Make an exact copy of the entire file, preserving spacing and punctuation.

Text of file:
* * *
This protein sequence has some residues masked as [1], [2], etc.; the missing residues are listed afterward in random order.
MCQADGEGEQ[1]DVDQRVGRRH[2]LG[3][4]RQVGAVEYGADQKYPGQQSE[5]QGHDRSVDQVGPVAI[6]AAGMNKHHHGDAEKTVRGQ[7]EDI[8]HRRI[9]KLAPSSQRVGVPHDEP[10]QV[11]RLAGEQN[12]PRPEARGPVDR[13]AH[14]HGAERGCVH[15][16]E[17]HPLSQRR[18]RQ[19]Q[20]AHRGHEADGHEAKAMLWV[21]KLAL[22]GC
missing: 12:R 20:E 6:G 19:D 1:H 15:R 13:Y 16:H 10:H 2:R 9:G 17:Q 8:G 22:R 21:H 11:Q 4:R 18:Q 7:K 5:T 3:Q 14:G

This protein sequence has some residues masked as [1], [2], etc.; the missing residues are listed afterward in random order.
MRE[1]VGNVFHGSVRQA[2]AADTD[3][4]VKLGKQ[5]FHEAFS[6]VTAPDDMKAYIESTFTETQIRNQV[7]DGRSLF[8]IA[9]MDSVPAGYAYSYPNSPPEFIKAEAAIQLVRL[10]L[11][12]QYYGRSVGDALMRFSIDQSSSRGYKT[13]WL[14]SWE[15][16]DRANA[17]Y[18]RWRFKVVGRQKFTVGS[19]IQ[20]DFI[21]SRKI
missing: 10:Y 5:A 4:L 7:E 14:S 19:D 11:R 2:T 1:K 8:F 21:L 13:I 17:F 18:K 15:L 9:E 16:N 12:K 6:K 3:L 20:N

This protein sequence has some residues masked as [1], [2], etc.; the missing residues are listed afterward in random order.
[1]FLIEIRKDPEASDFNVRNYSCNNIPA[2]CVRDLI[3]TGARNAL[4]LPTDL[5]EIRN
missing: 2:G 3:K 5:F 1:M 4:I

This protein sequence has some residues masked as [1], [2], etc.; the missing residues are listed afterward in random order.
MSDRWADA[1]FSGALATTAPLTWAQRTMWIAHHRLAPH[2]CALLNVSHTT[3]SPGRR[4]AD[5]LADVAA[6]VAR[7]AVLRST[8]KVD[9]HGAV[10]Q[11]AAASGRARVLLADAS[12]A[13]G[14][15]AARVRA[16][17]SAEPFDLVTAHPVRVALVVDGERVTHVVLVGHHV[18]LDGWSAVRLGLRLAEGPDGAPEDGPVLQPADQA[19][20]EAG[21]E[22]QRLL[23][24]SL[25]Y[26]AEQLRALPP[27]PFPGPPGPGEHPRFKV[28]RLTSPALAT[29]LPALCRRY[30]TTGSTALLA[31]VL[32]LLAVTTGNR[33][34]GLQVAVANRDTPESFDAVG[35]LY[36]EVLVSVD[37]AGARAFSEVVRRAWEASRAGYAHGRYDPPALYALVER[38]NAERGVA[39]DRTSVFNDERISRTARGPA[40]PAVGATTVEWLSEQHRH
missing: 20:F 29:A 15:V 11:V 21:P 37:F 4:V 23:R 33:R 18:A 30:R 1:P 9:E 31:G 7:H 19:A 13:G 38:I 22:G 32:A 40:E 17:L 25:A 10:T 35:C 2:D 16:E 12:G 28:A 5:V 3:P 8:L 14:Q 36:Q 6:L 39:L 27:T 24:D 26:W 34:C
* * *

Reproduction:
This protein sequence has some residues masked as [1], [2], etc.; the missing residues are listed afterward in random order.
MCQADGEGEQ[1]DVDQRVGRRH[2]LG[3][4]RQVGAVEYGADQKYPGQQSE[5]QGHDRSVDQVGPVAI[6]AAGMNKHHHGDAEKTVRGQ[7]EDI[8]HRRI[9]KLAPSSQRVGVPHDEP[10]QV[11]RLAGEQN[12]PRPEARGPVDR[13]AH[14]HGAERGCVH[15][16]E[17]HPLSQRR[18]RQ[19]Q[20]AHRGHEADGHEAKAMLWV[21]KLAL[22]GC
missing: 12:R 20:E 6:G 19:D 1:H 15:R 13:Y 16:H 10:H 2:R 9:G 17:Q 8:G 22:R 21:H 11:Q 4:R 18:Q 7:K 5:T 3:Q 14:G

This protein sequence has some residues masked as [1], [2], etc.; the missing residues are listed afterward in random order.
MRE[1]VGNVFHGSVRQA[2]AADTD[3][4]VKLGKQ[5]FHEAFS[6]VTAPDDMKAYIESTFTETQIRNQV[7]DGRSLF[8]IA[9]MDSVPAGYAYSYPNSPPEFIKAEAAIQLVRL[10]L[11][12]QYYGRSVGDALMRFSIDQSSSRGYKT[13]WL[14]SWE[15][16]DRANA[17]Y[18]RWRFKVVGRQKFTVGS[19]IQ[20]DFI[21]SRKI
missing: 10:Y 5:A 4:L 7:E 14:S 19:D 11:R 2:T 1:K 8:F 21:L 13:I 17:F 18:K 15:L 9:E 16:N 12:K 6:K 3:L 20:N

This protein sequence has some residues masked as [1], [2], etc.; the missing residues are listed afterward in random order.
[1]FLIEIRKDPEASDFNVRNYSCNNIPA[2]CVRDLI[3]TGARNAL[4]LPTDL[5]EIRN
missing: 2:G 3:K 5:F 1:M 4:I

This protein sequence has some residues masked as [1], [2], etc.; the missing residues are listed afterward in random order.
MSDRWADA[1]FSGALATTAPLTWAQRTMWIAHHRLAPH[2]CALLNVSHTT[3]SPGRR[4]AD[5]LADVAA[6]VAR[7]AVLRST[8]KVD[9]HGAV[10]Q[11]AAASGRARVLLADAS[12]A[13]G[14][15]AARVRA[16][17]SAEPFDLVTAHPVRVALVVDGERVTHVVLVGHHV[18]LDGWSAVRLGLRLAEGPDGAPEDGPVLQPADQA[19][20]EAG[21]E[22]QRLL[23][24]SL[25]Y[26]AEQLRALPP[27]PFPGPPGPGEHPRFKV[28]RLTSPALAT[29]LPALCRRY[30]TTGSTALLA[31]VL[32]LLAVTTGNR[33][34]GLQVAVANRDTPESFDAVG[35]LY[36]EVLVSVD[37]AGARAFSEVVRRAWEASRAGYAHGRYDPPALYALVER[38]NAERGVA[39]DRTSVFNDERISRTARGPA[40]PAVGATTVEWLSEQHRH
missing: 20:F 29:A 15:V 11:V 21:P 37:F 4:V 23:R 33:R 18:A 30:R 1:P 9:E 31:G 7:H 19:A 13:G 38:I 22:G 32:A 40:E 17:L 25:A 10:T 35:C 2:D 16:E 12:G 28:A 5:V 3:P 8:L 14:Q 36:Q 6:L 39:L 27:T 24:D 26:W 34:C